| WASHINGTON, June 2
WASHINGTON, June 2 Oil industry studies
concluding that Bakken crude oil is safe to move by rail under
existing standards may underestimate the dangers of the fuel and
should not be the last word, U.S. lawmakers and industry
officials said on Monday.
In the past year, several doomed oil trains originated from
North Dakota's Bakken region, including a shipment that jumped
the tracks and burst into flames in Lynchburg, Virginia, on
April 30. Last July, a fiery derailment destroyed the center of
the village of Lac-Megantic, Quebec, killing 47 people.
Two industry-funded studies conclude Bakken fuel is rightly
classed as a flammable liquid that can safely move in standard
tank cars. The cargo is nothing akin to flammable gasses like
propane that must move in costlier, heavier vessels, the oil
industry has said.
But the industry findings hinge on incomplete and
out-of-date methods for determining vapor pressure, an important
indicator of volatility, that may miss the true dangers of
Bakken fuel, according to several industry officials.
Lawmakers say they expect regulators to scrutinize the
"These studies should be taken with a grain of salt," said
Senator Charles Schumer, Democrat of New York, a state that is a
major pass-through point for Bakken fuel.
One study released May 20 by the North Dakota Petroleum
Council (NDPC) collected samples with open bottles rather than a
precision instrument, known as a floating piston cylinder, that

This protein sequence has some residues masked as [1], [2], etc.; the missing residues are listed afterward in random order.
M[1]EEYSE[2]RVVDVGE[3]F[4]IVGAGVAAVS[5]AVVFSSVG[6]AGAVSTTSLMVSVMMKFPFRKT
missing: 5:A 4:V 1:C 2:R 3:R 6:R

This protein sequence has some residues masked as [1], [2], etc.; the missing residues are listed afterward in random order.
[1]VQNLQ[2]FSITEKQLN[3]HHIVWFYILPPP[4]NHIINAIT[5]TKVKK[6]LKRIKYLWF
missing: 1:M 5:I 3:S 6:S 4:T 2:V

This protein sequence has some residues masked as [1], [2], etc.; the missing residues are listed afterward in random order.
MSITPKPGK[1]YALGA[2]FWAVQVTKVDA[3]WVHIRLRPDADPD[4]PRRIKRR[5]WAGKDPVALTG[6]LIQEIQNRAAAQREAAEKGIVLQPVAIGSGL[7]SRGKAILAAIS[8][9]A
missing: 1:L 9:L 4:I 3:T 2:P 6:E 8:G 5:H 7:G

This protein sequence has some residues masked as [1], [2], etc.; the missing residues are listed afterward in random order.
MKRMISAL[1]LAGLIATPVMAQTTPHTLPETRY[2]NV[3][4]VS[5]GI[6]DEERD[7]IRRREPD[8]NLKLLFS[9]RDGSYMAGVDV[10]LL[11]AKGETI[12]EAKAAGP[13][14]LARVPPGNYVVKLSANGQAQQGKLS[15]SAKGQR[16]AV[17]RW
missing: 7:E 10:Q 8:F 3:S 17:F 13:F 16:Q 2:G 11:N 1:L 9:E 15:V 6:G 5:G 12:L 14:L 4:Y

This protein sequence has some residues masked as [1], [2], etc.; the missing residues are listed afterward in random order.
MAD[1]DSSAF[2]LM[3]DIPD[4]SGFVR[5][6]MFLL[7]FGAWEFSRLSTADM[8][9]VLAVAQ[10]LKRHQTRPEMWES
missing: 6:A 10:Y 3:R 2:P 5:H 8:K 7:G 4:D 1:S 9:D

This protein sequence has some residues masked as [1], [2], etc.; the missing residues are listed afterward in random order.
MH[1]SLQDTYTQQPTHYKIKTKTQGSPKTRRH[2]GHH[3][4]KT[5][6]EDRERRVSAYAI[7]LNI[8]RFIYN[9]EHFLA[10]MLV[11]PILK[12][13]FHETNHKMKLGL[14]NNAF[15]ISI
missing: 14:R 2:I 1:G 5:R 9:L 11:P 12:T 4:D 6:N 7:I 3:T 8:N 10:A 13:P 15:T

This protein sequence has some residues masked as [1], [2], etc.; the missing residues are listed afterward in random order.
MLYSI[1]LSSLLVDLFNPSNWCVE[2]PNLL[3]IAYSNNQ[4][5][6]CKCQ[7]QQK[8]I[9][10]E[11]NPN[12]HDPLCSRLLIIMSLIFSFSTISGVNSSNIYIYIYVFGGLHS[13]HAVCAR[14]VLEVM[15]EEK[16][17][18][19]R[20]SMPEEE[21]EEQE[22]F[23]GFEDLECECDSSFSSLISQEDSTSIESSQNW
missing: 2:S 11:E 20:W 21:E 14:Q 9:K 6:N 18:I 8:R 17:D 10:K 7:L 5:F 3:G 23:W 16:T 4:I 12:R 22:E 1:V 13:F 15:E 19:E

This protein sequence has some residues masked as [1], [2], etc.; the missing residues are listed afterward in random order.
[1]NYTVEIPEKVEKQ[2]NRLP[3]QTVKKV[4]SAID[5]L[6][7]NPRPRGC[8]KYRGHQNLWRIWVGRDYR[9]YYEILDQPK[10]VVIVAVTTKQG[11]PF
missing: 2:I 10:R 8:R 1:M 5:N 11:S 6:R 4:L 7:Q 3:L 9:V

is being adopted by the industry.
Gas can escape with bottle sampling and such tests are
unreliable, said the Canadian Crude Quality Technical
Association, a trade group.
"We would consider the data suspect," the group said.
ASTM, an international standard-setting body, last month
deemed the floating piston cylinder the right tool for Bakken
fuel samples. Open bottle samples can skew vapor pressure nearly
10 percent lower, according to research from Ametek,
which manufactures testing equipment.
Industry officials say that any underestimation of vapor
pressure would be negligible.
Vapor pressure results did not exceed 15 pounds per square
inch (psi) in the NDPC report.
A separate study by the American Fuel and Petrochemical
Manufacturers (AFPM) returned readings below 17 psi.
The threshold pressure for flammable gas is 43 psi under
those same conditions.
Rich Moskowitz, general counsel for the AFPM, the refining
industry trade group, said its report "clearly found that Bakken
crude oil is properly transported as a flammable liquid. That's
the bottom line."
Industry officials note that the U.S. Department of
Transportation has not issued any of its own findings on Bakken
fuel despite collecting samples since the summer.
The issue will likely be raised on Tuesday at a panel of the
Senate Commerce Committee which will feature testimony from
railroad regulators, among others.
"It is my hope that any private data collection and studies
on this issue will be highly scrutinized," said Senator Cory
Booker, Democrat of New Jersey, who sits on the panel.
(Reporting by Patrick Rucker; Editing by Grant McCool)